I decided to take a very low-key approach and conduct individual open interviews because I wanted to gather people’s sincere opinions and avoid group conformity. I asked questions such as “What are the major problems with the current website?”, “What would you change on the website if you were in charge?”, “How does the current website impact your work?” and “How can we improve?”.
The product team gave me great insights on user personas. Three types were uncovered: the Lighting Designer, the Lighting Programmer, and the Production Manager.
The interview with the CEO was one of the most insightful ones because he was not only one of the people who had a better understanding of the system but also because he was directly handling sales. He said that Blacktrax should be perceived as selling a solution to a creative problem that needed tracking, so our role was to hand the client's hand until it's fully working. Those amazing nuggets of information were not communicated on the old website but they needed to be there. When I asked questions such as “What are your growing pains?” he mentioned the request quote form was terribly confusing (a four-page long PDF that needed to be downloaded and sent via email). The CEO was manually copying and pasting the answers to make proposals. People contacted him several times before sending the PDF quote because they were just plain confused.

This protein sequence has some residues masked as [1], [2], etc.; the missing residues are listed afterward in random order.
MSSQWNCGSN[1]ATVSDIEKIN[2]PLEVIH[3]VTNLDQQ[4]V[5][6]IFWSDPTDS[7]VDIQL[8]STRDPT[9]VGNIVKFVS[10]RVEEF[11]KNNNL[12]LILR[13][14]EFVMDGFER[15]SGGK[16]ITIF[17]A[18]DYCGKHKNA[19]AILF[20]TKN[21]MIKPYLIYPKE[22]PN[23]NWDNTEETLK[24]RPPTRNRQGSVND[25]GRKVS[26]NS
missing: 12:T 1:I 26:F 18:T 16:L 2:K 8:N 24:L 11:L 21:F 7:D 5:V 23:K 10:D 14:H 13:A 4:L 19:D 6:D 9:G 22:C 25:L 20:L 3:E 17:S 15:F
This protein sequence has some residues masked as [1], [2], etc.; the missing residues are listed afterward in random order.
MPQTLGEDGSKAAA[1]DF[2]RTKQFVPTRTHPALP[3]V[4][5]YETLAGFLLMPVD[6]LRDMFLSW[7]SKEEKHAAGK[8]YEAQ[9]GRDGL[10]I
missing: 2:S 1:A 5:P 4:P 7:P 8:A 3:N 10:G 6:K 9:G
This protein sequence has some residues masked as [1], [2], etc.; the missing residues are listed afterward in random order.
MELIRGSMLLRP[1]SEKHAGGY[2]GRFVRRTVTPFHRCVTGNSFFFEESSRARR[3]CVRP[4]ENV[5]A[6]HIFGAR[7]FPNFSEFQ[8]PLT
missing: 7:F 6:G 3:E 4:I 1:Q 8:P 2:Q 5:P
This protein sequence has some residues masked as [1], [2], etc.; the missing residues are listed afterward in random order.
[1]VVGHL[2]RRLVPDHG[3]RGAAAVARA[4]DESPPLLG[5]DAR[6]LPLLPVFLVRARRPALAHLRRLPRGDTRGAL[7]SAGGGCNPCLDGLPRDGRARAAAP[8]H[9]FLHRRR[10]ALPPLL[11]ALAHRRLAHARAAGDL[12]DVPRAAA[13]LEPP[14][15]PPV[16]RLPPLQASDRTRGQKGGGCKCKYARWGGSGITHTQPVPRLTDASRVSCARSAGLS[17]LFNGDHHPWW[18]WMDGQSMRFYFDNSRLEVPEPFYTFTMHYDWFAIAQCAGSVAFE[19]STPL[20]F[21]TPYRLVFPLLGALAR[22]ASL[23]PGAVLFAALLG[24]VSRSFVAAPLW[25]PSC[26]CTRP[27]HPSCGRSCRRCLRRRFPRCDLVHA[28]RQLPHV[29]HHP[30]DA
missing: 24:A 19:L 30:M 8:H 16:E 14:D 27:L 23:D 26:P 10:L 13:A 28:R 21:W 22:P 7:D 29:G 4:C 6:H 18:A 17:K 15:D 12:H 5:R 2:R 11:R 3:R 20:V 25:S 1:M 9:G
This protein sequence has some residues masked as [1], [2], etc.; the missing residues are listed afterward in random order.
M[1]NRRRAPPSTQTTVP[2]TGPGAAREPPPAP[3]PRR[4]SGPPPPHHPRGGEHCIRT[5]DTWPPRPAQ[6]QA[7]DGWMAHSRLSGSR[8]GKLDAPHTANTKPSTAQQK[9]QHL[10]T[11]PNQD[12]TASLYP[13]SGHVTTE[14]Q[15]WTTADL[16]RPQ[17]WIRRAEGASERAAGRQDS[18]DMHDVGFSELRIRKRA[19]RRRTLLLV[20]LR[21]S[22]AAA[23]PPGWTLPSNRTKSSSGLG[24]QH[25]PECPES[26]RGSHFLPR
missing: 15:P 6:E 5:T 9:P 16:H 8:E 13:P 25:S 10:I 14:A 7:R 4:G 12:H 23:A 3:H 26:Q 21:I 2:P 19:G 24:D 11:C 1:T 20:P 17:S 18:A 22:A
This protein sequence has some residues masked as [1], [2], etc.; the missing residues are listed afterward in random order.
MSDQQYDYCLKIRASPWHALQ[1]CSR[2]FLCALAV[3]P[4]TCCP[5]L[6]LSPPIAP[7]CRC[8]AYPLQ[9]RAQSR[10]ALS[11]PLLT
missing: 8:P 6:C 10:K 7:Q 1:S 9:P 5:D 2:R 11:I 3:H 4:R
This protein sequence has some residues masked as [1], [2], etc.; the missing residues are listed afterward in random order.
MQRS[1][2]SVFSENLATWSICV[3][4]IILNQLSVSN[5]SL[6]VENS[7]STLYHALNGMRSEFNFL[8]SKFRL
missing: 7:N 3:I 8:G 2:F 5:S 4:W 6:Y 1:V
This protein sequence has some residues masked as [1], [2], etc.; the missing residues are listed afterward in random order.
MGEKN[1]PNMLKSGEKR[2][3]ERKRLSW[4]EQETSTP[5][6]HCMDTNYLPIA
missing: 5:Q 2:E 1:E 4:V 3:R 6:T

Marketing was able to tell me that there were still persistent questions on product features and how the system worked, despite the old site having this explanation on features pages and in the FAQ section. These interviews revealed we needed some serious work done in order to make things more clear.